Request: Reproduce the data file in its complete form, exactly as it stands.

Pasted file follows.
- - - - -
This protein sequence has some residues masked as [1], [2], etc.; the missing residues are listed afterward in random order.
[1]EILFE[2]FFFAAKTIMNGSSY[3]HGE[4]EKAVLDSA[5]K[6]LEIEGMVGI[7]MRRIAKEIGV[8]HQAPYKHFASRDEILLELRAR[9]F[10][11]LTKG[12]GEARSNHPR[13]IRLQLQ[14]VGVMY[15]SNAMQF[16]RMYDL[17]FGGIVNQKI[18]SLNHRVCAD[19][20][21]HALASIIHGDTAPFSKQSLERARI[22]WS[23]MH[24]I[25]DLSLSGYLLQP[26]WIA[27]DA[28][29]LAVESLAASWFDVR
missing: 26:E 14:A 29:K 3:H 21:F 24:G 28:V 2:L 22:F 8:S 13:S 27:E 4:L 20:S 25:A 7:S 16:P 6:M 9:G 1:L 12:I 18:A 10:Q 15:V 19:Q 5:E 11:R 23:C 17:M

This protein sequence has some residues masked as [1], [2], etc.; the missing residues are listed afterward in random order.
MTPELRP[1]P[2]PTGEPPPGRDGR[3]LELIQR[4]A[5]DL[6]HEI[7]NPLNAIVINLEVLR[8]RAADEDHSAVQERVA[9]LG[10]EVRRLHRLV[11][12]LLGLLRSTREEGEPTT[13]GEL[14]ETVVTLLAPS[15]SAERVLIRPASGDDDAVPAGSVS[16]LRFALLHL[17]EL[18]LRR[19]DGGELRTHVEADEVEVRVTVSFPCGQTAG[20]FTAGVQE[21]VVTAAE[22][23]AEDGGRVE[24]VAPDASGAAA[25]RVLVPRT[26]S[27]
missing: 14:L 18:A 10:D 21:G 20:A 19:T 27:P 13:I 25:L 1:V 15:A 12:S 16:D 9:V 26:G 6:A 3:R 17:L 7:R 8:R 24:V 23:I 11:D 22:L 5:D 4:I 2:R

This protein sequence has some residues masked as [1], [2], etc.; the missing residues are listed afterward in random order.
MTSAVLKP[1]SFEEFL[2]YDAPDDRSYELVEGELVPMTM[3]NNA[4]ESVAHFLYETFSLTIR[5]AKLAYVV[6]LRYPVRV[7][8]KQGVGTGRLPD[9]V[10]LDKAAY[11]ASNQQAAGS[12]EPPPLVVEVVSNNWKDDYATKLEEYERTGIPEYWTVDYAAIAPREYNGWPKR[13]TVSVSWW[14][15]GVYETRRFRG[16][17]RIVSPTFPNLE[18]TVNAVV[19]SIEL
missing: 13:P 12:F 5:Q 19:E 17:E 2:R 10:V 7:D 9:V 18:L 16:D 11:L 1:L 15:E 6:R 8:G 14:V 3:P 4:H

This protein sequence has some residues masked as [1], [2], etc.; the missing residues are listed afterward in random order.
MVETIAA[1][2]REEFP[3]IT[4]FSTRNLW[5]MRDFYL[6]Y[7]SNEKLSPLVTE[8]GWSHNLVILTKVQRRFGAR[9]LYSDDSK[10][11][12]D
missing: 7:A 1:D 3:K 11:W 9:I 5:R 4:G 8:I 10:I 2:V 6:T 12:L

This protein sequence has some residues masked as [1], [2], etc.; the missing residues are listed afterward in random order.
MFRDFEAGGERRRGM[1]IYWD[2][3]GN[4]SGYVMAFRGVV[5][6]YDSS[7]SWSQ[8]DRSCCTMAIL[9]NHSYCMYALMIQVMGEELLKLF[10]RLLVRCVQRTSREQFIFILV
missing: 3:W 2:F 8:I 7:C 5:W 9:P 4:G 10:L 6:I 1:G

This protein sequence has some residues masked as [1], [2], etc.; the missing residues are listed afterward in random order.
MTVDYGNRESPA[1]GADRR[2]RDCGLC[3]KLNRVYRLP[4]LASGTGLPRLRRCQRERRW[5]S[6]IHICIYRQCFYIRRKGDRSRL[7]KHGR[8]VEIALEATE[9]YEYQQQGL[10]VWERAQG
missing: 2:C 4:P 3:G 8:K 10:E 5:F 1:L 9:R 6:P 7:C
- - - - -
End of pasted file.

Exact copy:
This protein sequence has some residues masked as [1], [2], etc.; the missing residues are listed afterward in random order.
[1]EILFE[2]FFFAAKTIMNGSSY[3]HGE[4]EKAVLDSA[5]K[6]LEIEGMVGI[7]MRRIAKEIGV[8]HQAPYKHFASRDEILLELRAR[9]F[10][11]LTKG[12]GEARSNHPR[13]IRLQLQ[14]VGVMY[15]SNAMQF[16]RMYDL[17]FGGIVNQKI[18]SLNHRVCAD[19][20][21]HALASIIHGDTAPFSKQSLERARI[22]WS[23]MH[24]I[25]DLSLSGYLLQP[26]WIA[27]DA[28][29]LAVESLAASWFDVR
missing: 26:E 14:A 29:K 3:H 21:F 24:G 28:V 2:L 22:F 8:S 13:S 27:E 4:L 20:S 25:A 7:S 16:P 6:M 9:G 1:L 12:I 18:A 10:Q 15:V 19:Q 5:E 11:R 23:C 17:M

This protein sequence has some residues masked as [1], [2], etc.; the missing residues are listed afterward in random order.
MTPELRP[1]P[2]PTGEPPPGRDGR[3]LELIQR[4]A[5]DL[6]HEI[7]NPLNAIVINLEVLR[8]RAADEDHSAVQERVA[9]LG[10]EVRRLHRLV[11][12]LLGLLRSTREEGEPTT[13]GEL[14]ETVVTLLAPS[15]SAERVLIRPASGDDDAVPAGSVS[16]LRFALLHL[17]EL[18]LRR[19]DGGELRTHVEADEVEVRVTVSFPCGQTAG[20]FTAGVQE[21]VVTAAE[22][23]AEDGGRVE[24]VAPDASGAAA[25]RVLVPRT[26]S[27]
missing: 14:L 18:A 10:D 21:G 20:A 19:T 27:P 13:I 25:L 1:V 15:A 12:S 16:D 9:V 26:G 6:A 3:R 17:L 7:R 8:R 24:V 23:I 11:D 22:L 5:D 4:I 2:R

This protein sequence has some residues masked as [1], [2], etc.; the missing residues are listed afterward in random order.
MTSAVLKP[1]SFEEFL[2]YDAPDDRSYELVEGELVPMTM[3]NNA[4]ESVAHFLYETFSLTIR[5]AKLAYVV[6]LRYPVRV[7][8]KQGVGTGRLPD[9]V[10]LDKAAY[11]ASNQQAAGS[12]EPPPLVVEVVSNNWKDDYATKLEEYERTGIPEYWTVDYAAIAPREYNGWPKR[13]TVSVSWW[14][15]GVYETRRFRG[16][17]RIVSPTFPNLE[18]TVNAVV[19]SIEL
missing: 13:P 12:F 5:Q 19:E 17:E 2:R 10:V 7:D 9:V 18:L 16:D 11:L 1:L 15:E 6:R 8:G 14:V 3:P 4:H

This protein sequence has some residues masked as [1], [2], etc.; the missing residues are listed afterward in random order.
MVETIAA[1][2]REEFP[3]IT[4]FSTRNLW[5]MRDFYL[6]Y[7]SNEKLSPLVTE[8]GWSHNLVILTKVQRRFGAR[9]LYSDDSK[10][11][12]D
missing: 7:A 1:D 3:K 11:W 9:I 5:R 4:G 8:I 10:I 2:V 6:T 12:L

This protein sequence has some residues masked as [1], [2], etc.; the missing residues are listed afterward in random order.
MFRDFEAGGERRRGM[1]IYWD[2][3]GN[4]SGYVMAFRGVV[5][6]YDSS[7]SWSQ[8]DRSCCTMAIL[9]NHSYCMYALMIQVMGEELLKLF[10]RLLVRCVQRTSREQFIFILV
missing: 3:W 2:F 8:I 7:C 5:W 9:P 4:G 10:L 6:I 1:G

This protein sequence has some residues masked as [1], [2], etc.; the missing residues are listed afterward in random order.
MTVDYGNRESPA[1]GADRR[2]RDCGLC[3]KLNRVYRLP[4]LASGTGLPRLRRCQRERRW[5]S[6]IHICIYRQCFYIRRKGDRSRL[7]KHGR[8]VEIALEATE[9]YEYQQQGL[10]VWERAQG
missing: 2:C 4:P 3:G 8:K 10:E 5:F 1:L 9:R 6:P 7:C